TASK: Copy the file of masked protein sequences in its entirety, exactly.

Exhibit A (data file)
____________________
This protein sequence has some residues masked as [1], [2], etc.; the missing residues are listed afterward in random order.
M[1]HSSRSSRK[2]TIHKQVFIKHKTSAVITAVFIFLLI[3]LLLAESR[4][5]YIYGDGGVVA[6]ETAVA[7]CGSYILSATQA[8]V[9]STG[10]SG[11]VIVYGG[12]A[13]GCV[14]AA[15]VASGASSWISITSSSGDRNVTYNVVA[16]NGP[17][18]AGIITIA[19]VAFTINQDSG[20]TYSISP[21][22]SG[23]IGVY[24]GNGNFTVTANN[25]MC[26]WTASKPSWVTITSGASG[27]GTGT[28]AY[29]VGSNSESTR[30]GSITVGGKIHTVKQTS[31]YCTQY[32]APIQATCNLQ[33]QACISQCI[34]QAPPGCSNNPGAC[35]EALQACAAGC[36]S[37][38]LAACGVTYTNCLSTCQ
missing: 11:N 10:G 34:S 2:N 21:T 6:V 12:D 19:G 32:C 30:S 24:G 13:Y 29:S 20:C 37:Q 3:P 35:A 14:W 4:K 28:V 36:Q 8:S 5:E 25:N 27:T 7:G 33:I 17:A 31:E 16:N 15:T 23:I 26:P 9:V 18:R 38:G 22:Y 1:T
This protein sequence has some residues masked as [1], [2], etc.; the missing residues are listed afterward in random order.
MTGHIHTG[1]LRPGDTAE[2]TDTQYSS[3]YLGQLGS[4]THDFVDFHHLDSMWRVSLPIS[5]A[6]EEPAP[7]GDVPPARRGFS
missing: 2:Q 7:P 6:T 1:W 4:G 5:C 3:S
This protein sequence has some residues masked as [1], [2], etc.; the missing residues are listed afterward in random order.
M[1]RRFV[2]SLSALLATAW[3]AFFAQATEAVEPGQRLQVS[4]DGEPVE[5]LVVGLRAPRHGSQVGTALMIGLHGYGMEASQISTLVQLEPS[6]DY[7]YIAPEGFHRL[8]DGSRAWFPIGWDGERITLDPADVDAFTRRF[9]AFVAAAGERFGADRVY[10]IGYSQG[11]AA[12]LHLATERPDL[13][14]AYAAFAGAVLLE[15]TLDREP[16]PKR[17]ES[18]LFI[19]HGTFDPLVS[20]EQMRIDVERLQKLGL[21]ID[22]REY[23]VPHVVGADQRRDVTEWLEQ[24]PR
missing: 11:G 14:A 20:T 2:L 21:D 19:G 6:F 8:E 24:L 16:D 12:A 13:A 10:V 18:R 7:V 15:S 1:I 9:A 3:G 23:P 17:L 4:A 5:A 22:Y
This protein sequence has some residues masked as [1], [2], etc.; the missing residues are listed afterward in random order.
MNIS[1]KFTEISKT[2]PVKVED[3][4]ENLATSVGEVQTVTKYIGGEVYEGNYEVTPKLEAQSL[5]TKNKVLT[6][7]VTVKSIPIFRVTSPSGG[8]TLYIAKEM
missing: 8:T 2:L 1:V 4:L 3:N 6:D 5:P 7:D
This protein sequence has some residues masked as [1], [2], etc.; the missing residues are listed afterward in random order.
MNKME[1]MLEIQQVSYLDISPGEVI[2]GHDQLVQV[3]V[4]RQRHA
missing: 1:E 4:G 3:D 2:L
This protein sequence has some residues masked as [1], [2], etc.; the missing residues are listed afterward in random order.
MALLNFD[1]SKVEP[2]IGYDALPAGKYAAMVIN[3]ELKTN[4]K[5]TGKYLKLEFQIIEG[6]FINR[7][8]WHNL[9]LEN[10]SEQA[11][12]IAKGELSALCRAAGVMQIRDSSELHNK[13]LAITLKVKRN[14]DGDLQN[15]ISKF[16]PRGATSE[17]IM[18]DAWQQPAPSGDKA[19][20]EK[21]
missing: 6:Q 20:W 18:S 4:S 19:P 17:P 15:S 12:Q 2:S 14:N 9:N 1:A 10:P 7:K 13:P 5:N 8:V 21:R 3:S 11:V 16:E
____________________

This protein sequence has some residues masked as [1], [2], etc.; the missing residues are listed afterward in random order.
M[1]HSSRSSRK[2]TIHKQVFIKHKTSAVITAVFIFLLI[3]LLLAESR[4][5]YIYGDGGVVA[6]ETAVA[7]CGSYILSATQA[8]V[9]STG[10]SG[11]VIVYGG[12]A[13]GCV[14]AA[15]VASGASSWISITSSSGDRNVTYNVVA[16]NGP[17][18]AGIITIA[19]VAFTINQDSG[20]TYSISP[21][22]SG[23]IGVY[24]GNGNFTVTANN[25]MC[26]WTASKPSWVTITSGASG[27]GTGT[28]AY[29]VGSNSESTR[30]GSITVGGKIHTVKQTS[31]YCTQY[32]APIQATCNLQ[33]QACISQCI[34]QAPPGCSNNPGAC[35]EALQACAAGC[36]S[37][38]LAACGVTYTNCLSTCQ
missing: 11:N 10:G 34:S 2:N 21:T 6:V 12:D 19:G 32:C 30:S 24:G 13:Y 29:S 20:C 37:Q 3:P 35:A 14:W 4:K 28:V 36:Q 8:S 5:E 25:N 27:T 7:G 33:I 17:A 31:E 16:N 15:T 23:I 26:P 9:V 18:R 38:G 22:Y 1:T
This protein sequence has some residues masked as [1], [2], etc.; the missing residues are listed afterward in random order.
MTGHIHTG[1]LRPGDTAE[2]TDTQYSS[3]YLGQLGS[4]THDFVDFHHLDSMWRVSLPIS[5]A[6]EEPAP[7]GDVPPARRGFS
missing: 2:Q 7:P 6:T 1:W 4:G 5:C 3:S
This protein sequence has some residues masked as [1], [2], etc.; the missing residues are listed afterward in random order.
M[1]RRFV[2]SLSALLATAW[3]AFFAQATEAVEPGQRLQVS[4]DGEPVE[5]LVVGLRAPRHGSQVGTALMIGLHGYGMEASQISTLVQLEPS[6]DY[7]YIAPEGFHRL[8]DGSRAWFPIGWDGERITLDPADVDAFTRRF[9]AFVAAAGERFGADRVY[10]IGYSQG[11]AA[12]LHLATERPDL[13][14]AYAAFAGAVLLE[15]TLDREP[16]PKR[17]ES[18]LFI[19]HGTFDPLVS[20]EQMRIDVERLQKLGL[21]ID[22]REY[23]VPHVVGADQRRDVTEWLEQ[24]PR
missing: 11:G 14:A 20:T 2:L 21:D 19:G 6:F 8:E 24:L 16:D 12:A 13:A 10:V 18:R 7:V 15:S 1:I 9:A 3:G 23:P 17:L 4:A 5:A 22:Y
This protein sequence has some residues masked as [1], [2], etc.; the missing residues are listed afterward in random order.
MNIS[1]KFTEISKT[2]PVKVED[3][4]ENLATSVGEVQTVTKYIGGEVYEGNYEVTPKLEAQSL[5]TKNKVLT[6][7]VTVKSIPIFRVTSPSGG[8]TLYIAKEM
missing: 8:T 2:L 1:V 4:L 3:N 6:D 5:P 7:D
This protein sequence has some residues masked as [1], [2], etc.; the missing residues are listed afterward in random order.
MNKME[1]MLEIQQVSYLDISPGEVI[2]GHDQLVQV[3]V[4]RQRHA
missing: 1:E 4:G 3:D 2:L
This protein sequence has some residues masked as [1], [2], etc.; the missing residues are listed afterward in random order.
MALLNFD[1]SKVEP[2]IGYDALPAGKYAAMVIN[3]ELKTN[4]K[5]TGKYLKLEFQIIEG[6]FINR[7][8]WHNL[9]LEN[10]SEQA[11][12]IAKGELSALCRAAGVMQIRDSSELHNK[13]LAITLKVKRN[14]DGDLQN[15]ISKF[16]PRGATSE[17]IM[18]DAWQQPAPSGDKA[19][20]EK[21]
missing: 6:Q 20:W 18:S 4:S 19:P 17:P 15:S 12:Q 2:S 14:N 9:N 1:A 10:P 7:K 13:P 5:N 8:V 21:R 3:S 11:V 16:E